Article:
US College Hockey: Ever-Growing Force in Player Development?

While browsing around ESPN.com I ran across this article on the signings of two Michigan State hockey players to play professionally (somewhere).

And that got me to thinking — it seems a LOT more NHL players are coming out of the US collegiate ranks nowadays. Is the level that much better than it used to be, or are they just being scouted better? What gives? Or are we just noticing it more now? And is US Collegiate hockey in the same danger as NCAA Hoops and football are?So I did some research. Just a smidgen. Not exactly the most-scientific method mind you, but better than making it up on the fly. I looked at the 2002 Entry Draft.

Three of the Top 11 picks in 2002 were US Collegiate products — #5 Ryan Whitney (BU), #10 Eric Nystrom (Mich), and #11 Keith Ballard (Minn). Also taken in the first round at #30 was Jim Slater (MSU). Not huge numbers, but not bad at all considering you have European players and Canandian Junior players in there as well, that’s a large pool…

The second round also saw picks hailing from Notre Dame, more Michigan State, and more Minnesota.

Now the NHL drafts YOUNG — the NHL Entry Draft is similar to basbeall’s in that you’ve never heard of most these kids and may never hear from them again, simply because they are so young…

However if one peruses the list of current NHL rosters, one can’t help but notice the number of US NCAA Hockey products. I could rattle off a ton right now — Brian Smolinski, Rod Brind’amour, Mike Grier, Anson Carter, Mike York, John Madden, Ryan Miller, Paul & Steve Kariya, just off the top of my head… (I’m a CCHA guy so my list is loaded with those, I know)…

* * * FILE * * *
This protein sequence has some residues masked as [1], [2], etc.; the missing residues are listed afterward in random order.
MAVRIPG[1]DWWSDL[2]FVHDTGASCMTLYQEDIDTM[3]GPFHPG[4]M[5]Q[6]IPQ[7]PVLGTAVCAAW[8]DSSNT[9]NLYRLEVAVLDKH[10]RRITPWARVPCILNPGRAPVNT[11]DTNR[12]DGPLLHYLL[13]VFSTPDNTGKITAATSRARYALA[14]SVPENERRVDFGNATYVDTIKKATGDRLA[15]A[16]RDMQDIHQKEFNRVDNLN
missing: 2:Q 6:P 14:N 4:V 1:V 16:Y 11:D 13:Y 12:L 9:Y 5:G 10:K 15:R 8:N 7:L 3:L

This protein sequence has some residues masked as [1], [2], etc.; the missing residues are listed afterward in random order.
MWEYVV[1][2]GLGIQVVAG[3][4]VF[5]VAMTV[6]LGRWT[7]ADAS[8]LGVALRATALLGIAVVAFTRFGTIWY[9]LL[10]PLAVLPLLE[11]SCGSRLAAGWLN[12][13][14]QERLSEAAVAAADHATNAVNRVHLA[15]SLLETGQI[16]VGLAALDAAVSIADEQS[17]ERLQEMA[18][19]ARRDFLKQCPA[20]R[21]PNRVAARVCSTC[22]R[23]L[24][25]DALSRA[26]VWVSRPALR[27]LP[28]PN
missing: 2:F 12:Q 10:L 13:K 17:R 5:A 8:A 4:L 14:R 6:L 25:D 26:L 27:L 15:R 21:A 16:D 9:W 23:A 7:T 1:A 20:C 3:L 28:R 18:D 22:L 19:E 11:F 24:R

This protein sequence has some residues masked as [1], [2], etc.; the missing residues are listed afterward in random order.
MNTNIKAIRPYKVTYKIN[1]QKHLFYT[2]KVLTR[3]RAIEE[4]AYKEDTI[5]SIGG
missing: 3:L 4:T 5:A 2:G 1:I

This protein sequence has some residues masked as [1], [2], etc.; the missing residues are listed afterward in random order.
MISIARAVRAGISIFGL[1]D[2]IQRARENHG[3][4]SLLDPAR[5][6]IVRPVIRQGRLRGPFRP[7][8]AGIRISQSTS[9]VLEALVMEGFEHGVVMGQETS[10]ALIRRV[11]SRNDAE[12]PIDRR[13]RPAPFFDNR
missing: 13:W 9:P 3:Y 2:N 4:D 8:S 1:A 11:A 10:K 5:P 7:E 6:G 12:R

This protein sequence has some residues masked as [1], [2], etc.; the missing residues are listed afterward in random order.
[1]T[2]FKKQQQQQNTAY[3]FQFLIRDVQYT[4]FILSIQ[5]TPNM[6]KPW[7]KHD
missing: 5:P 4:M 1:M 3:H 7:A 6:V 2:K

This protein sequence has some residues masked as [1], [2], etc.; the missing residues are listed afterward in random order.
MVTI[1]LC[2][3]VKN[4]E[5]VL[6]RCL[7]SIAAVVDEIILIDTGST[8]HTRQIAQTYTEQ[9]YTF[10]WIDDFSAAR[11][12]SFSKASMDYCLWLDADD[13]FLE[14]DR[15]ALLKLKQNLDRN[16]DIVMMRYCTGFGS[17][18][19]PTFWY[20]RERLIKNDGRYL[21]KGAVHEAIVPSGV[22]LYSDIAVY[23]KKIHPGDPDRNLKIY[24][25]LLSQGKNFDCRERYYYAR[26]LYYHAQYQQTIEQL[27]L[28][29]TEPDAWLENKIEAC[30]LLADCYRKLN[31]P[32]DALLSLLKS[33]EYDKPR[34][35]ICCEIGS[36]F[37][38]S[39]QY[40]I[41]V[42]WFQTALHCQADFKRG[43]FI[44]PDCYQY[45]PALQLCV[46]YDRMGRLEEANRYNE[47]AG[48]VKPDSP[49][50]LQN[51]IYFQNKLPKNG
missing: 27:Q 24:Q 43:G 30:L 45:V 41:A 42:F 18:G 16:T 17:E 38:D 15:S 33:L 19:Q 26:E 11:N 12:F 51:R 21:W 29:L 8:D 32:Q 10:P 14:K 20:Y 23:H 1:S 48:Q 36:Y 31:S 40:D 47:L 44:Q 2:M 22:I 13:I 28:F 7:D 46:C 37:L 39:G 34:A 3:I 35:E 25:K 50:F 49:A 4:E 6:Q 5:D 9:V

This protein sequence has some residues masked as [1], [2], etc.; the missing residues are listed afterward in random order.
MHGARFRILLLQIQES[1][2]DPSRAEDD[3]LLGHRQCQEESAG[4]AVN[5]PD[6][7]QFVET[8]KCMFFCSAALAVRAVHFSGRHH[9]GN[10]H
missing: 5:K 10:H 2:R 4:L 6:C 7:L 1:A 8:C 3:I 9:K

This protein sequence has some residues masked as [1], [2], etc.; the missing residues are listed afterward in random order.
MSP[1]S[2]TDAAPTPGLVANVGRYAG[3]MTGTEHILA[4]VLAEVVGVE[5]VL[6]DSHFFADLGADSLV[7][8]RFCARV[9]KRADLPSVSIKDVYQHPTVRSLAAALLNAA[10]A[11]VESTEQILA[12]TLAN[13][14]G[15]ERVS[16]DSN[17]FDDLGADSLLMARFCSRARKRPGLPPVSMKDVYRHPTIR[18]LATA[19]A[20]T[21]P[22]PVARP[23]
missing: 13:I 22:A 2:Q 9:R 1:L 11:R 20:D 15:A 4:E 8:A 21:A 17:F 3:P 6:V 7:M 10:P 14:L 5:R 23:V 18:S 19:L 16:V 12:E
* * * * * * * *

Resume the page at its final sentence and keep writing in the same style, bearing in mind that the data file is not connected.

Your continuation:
Now to be honest most these guys in the first and second round are locks to be playing in the NHL — it may take a year or two at most to develop them and get them up to speed but you WILL be seeing all of them at an NHL game near you soon. They’re not really gambles like some of the junior and European players…

HOWEVER, how many of these guys actually finish their eligibility? Most of these guys are drafted as freshmen or sophomores and at most only end up playing one more year before bolting.

The one thing I HAVE noticed over the last decade or so though is that the actual caliber and pace of collegiate games seems to have remained the same (possibly because of guys leaving early?). The games are still just as physical, manic, and sometimes disorienting to watch as they ever have been (that’s half the fun though). I don’t see this year’s Michigan team doing anything better or different than the MSU and Lake Superior State teams of a decade ago, and from what I have caught of collegiate hockey on the east coast it seems the flow is the same there as well… maybe where the game could have evolved and stepped up in caliber the guys are just leaving earlier instead, so it just looks the same?

Or more to the point, is the NHL beginning to cannibalize the NCAA ranks more like the NBA and NFL have done in the past decade?

The one other trend I do notice though is that the US Collegiate players seem to have a higher success rate in the NHL than their European counterparts who are usually drafted just as young. They tend to come up through the farms quicker, or if not that then grow into their roles much quicker in the NHL. Could be style of play, could be sheer level and caliber of competition, could be coaching… I don’t know…

To be honest there isn’t a hard-fought point in all this that I’m trying to make. However, given that it’s time for the this year’s Frozen Four, it does seem appropriate to give some props to NCAA hockey finally and some chit-chat about why it seems to work so well and/or what it does right. Or heck, if you want, go ahead and argue which school/conference is the best. Just give the college kids some credit!…


35 Responses to US College Hockey: Ever-Growing Force in Player Development?

  1. OldNord says:

    I don’t know for the others teams but Montreal has chosen in their last three first picks, three US College hockey player. (Hainsey, Komisarek and Higgins).